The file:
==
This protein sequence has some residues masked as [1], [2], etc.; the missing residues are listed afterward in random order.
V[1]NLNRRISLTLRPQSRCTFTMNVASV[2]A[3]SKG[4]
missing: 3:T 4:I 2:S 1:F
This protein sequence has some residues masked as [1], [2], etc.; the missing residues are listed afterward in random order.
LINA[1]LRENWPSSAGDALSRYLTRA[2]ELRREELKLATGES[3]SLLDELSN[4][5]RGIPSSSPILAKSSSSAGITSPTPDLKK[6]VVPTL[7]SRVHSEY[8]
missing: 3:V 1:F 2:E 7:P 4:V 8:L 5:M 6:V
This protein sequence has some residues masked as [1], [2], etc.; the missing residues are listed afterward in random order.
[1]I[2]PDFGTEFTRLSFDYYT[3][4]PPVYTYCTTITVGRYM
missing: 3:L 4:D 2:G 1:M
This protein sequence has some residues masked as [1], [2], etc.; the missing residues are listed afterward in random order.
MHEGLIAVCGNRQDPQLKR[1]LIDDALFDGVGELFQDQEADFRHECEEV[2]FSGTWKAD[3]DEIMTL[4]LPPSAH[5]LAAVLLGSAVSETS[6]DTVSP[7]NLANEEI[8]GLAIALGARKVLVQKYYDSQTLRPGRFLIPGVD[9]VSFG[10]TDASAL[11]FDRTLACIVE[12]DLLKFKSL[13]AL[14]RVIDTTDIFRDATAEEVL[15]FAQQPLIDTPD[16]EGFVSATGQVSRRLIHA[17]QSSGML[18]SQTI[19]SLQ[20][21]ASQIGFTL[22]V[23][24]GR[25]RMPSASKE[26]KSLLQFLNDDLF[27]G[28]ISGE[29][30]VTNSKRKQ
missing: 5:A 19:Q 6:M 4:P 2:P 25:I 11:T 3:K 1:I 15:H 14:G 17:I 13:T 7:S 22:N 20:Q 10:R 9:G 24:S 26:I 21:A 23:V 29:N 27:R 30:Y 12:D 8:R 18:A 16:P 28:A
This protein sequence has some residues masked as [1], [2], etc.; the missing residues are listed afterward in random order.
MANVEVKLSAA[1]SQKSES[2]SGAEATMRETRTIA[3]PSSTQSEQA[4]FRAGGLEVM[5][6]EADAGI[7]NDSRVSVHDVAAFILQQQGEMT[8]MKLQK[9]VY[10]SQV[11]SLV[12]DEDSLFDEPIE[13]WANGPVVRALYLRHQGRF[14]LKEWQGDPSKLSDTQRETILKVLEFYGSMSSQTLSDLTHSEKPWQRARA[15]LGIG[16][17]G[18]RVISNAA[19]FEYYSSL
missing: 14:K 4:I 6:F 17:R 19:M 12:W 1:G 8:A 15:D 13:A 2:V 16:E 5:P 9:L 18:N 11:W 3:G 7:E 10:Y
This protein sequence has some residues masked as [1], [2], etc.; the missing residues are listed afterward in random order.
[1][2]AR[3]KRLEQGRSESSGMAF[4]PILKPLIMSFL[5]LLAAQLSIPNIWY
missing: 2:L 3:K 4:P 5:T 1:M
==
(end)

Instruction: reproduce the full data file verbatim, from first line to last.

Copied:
This protein sequence has some residues masked as [1], [2], etc.; the missing residues are listed afterward in random order.
V[1]NLNRRISLTLRPQSRCTFTMNVASV[2]A[3]SKG[4]
missing: 3:T 4:I 2:S 1:F
This protein sequence has some residues masked as [1], [2], etc.; the missing residues are listed afterward in random order.
LINA[1]LRENWPSSAGDALSRYLTRA[2]ELRREELKLATGES[3]SLLDELSN[4][5]RGIPSSSPILAKSSSSAGITSPTPDLKK[6]VVPTL[7]SRVHSEY[8]
missing: 3:V 1:F 2:E 7:P 4:V 8:L 5:M 6:V
This protein sequence has some residues masked as [1], [2], etc.; the missing residues are listed afterward in random order.
[1]I[2]PDFGTEFTRLSFDYYT[3][4]PPVYTYCTTITVGRYM
missing: 3:L 4:D 2:G 1:M
This protein sequence has some residues masked as [1], [2], etc.; the missing residues are listed afterward in random order.
MHEGLIAVCGNRQDPQLKR[1]LIDDALFDGVGELFQDQEADFRHECEEV[2]FSGTWKAD[3]DEIMTL[4]LPPSAH[5]LAAVLLGSAVSETS[6]DTVSP[7]NLANEEI[8]GLAIALGARKVLVQKYYDSQTLRPGRFLIPGVD[9]VSFG[10]TDASAL[11]FDRTLACIVE[12]DLLKFKSL[13]AL[14]RVIDTTDIFRDATAEEVL[15]FAQQPLIDTPD[16]EGFVSATGQVSRRLIHA[17]QSSGML[18]SQTI[19]SLQ[20][21]ASQIGFTL[22]V[23][24]GR[25]RMPSASKE[26]KSLLQFLNDDLF[27]G[28]ISGE[29][30]VTNSKRKQ
missing: 5:A 19:Q 6:M 4:P 2:P 25:I 11:T 3:K 1:I 15:H 14:G 17:I 13:T 7:S 22:N 20:Q 10:R 9:G 24:S 26:I 21:A 23:V 29:N 27:R 30:Y 12:D 8:R 18:A 16:P 28:A
This protein sequence has some residues masked as [1], [2], etc.; the missing residues are listed afterward in random order.
MANVEVKLSAA[1]SQKSES[2]SGAEATMRETRTIA[3]PSSTQSEQA[4]FRAGGLEVM[5][6]EADAGI[7]NDSRVSVHDVAAFILQQQGEMT[8]MKLQK[9]VY[10]SQV[11]SLV[12]DEDSLFDEPIE[13]WANGPVVRALYLRHQGRF[14]LKEWQGDPSKLSDTQRETILKVLEFYGSMSSQTLSDLTHSEKPWQRARA[15]LGIG[16][17]G[18]RVISNAA[19]FEYYSSL
missing: 14:K 4:I 6:F 17:R 19:M 12:W 1:G 8:A 15:D 13:A 2:V 16:E 5:P 9:L 18:N 11:W 3:G 7:E 10:Y
This protein sequence has some residues masked as [1], [2], etc.; the missing residues are listed afterward in random order.
[1][2]AR[3]KRLEQGRSESSGMAF[4]PILKPLIMSFL[5]LLAAQLSIPNIWY
missing: 2:L 3:K 4:P 5:T 1:M